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EDITOR’S NOTE: EACH TUESDAY MY GREEN SIDE BRINGS SIMPLE TIPS FOR GREEN LIVING TO THE CHRISTOPHER GABRIEL PROGRAMWE ALSO HIGHLIGHT A FAVORITE GREEN SITE EACH WEEK. STARTING OCTOBER 13, 2014 A NEW TIME FOR THE CHRISTOPHER GABRIEL PROGRAM MEANS A NEW TIME FOR THIS SEGMENT… YOU CAN NOW STREAM THE SEGMENT AT APPROXIMATELY 835AM (CENTRAL) EVERY TUESDAY AT WDAY.COM OR, IF YOU’RE IN NORTH DAKOTA OR WESTERN MINNESOTA, LISTEN ON YOUR RADIO AT AM970 WDAY.

GREEN TIP:  Make your purchasing decisions based on informed choices.  Purchase products, whenever possible,Food For Change at the Fargo Theatre that are local and in-season, organic, made from sustainable materials, are fairly traded and have minimal packaging.

I once read a fabulous article by Laura Weldon entitled Your Beliefs Create the Marketplace. In the article she describes a growing trend of ethical consumers who make well-informed choices when “putting their money where their values are.” If you answer yes to any of the following, the “chances are good that you are one of those consumers.  Do you prefer to dine on organic foods?  Do you choose sweatshop-free clothing?  Do you search out sustainable building supplies?  Those choices are probably based on your awareness of today’s health, environmental and justice issues.  You care enough to make purchases consistent with your values. “This growing awareness has sparked a powerful consumer market.  Approximately 25 percent of adult Americans are considered to be part of this group.  Their purchasing decisions are orienting businesses toward more positive social, environmental and humane practices.” Ms. Weldon goes on to list the verifiable impact consumer choices are having:

  • According to the EPA, if every home in America replaced just one standard light bulb with an Energy Star compact florescent light bulb, this alone would save enough energy to light three million homes for a year ($600 million annual energy costs) and prevent greenhouse gas emissions equivalent to removing 800,000 cars from the road.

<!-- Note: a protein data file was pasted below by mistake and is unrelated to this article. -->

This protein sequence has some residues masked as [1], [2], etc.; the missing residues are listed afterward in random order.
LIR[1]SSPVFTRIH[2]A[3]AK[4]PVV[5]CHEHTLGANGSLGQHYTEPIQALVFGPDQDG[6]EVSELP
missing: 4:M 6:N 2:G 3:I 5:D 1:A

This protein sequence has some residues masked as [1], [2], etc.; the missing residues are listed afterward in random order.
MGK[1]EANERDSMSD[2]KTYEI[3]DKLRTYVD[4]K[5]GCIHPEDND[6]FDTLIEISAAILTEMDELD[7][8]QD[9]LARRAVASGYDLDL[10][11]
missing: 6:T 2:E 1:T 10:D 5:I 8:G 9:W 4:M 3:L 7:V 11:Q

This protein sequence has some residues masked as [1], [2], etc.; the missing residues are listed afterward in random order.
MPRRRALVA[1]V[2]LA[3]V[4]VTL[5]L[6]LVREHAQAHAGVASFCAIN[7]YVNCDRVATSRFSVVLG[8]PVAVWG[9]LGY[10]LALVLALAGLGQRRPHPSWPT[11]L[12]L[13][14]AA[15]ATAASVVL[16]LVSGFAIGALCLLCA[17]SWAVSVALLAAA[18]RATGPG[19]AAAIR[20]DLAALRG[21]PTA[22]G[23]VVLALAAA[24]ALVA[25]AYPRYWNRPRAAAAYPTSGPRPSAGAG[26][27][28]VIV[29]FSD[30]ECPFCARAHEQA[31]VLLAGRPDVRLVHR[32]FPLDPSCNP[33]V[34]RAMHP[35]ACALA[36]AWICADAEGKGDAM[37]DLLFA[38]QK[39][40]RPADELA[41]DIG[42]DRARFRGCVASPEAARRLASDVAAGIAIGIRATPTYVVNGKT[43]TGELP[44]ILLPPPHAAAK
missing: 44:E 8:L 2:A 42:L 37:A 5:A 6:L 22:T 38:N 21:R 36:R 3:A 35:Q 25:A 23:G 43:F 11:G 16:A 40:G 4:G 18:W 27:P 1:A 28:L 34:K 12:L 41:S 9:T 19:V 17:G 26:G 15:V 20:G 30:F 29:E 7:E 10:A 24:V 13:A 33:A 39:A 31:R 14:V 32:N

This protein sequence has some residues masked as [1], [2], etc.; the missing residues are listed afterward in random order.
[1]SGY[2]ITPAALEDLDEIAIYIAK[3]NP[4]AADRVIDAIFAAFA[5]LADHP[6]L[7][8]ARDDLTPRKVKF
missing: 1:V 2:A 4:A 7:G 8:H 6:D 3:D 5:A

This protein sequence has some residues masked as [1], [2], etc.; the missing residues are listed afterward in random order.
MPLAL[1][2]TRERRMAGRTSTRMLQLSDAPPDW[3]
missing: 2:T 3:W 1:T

• International products certified as Fair Trade (guaranteeing a non-exploitative relationship between buyer and seller) support the rights of workers in small-scale enterprises.  Transfair USA reports that villages benefiting from such income are opening craft cooperatives and health centers.  In one area alone, 1,600 acres where poppies and coca once grew for illicit drug trade are now devoted to growing organic coffee.
  • Research published by the National Resources Defense Council indicates that 423,900 trees could be saved if every household in the U.S. replaced just one 500-sheet roll of toilet paper with one made of all recycled fibers.
  • Purchasing local, in-season produce conserves petroleum.  The Organic Consumers Association reports that Small Business Saturdayprocessed foods travel an average of 3,600 miles in the journey from farm to table.  A meal made of locally produced ingredients uses four to 17 times less petroleum than one from typical supermarket products due to transportation requirements.
  • Check the Eat Well Guide to find organic and sustainable food in your area.

In an economy where we are trying to have our dollars stretch as far as possible, let’s make sure our purchases reflect our values.  Let’s send a message to big business.  Just because we don’t have a lot of disposable income we still demand high quality, healthy, sustainable products. As Ms. Weldon aptly writes, “Each conscious choice, each locally grown meal put on the table and every handcrafted chair purchased, makes a world of difference.”

LOCAL REMINDER: TODAY is the 100-Mile Thanksgiving Farmers Market

You can find a number of wonderful ingredients for your Thanksgiving meal and celebrate local foods at Concordia College in Moorhead. This year marks the 6th annual 100-Mile Thanksgiving Farmers Market at Concordia.

Where: the Atrium, Knutson Campus Center at Concordia College, 901 8th Street S., Moorhead MN 46462 When:  Tuesday, November 25th, 2014 at 3pm to 630pm

Each year more and more people celebrate a 100-Mile Thanksgiving by making their meal using only locally-produced food that is good for you and for the environment. The 100-Mile Thanksgiving Farmers Market will be an opportunity to fill your Thanksgiving table with products that are freshly harvested, locally sourced and sustainable. The market is co-hosted with Prairie Roots Food Co-op. Their online market at https://www.localfoodmarketplace.com/prairieroots/ will be open to the public November 22nd – 24th, 2014 and pre-ordered items will be available for pickup at the 100-Mile Thanksgiving Market. Additionally, several vendors will have items for sale on site.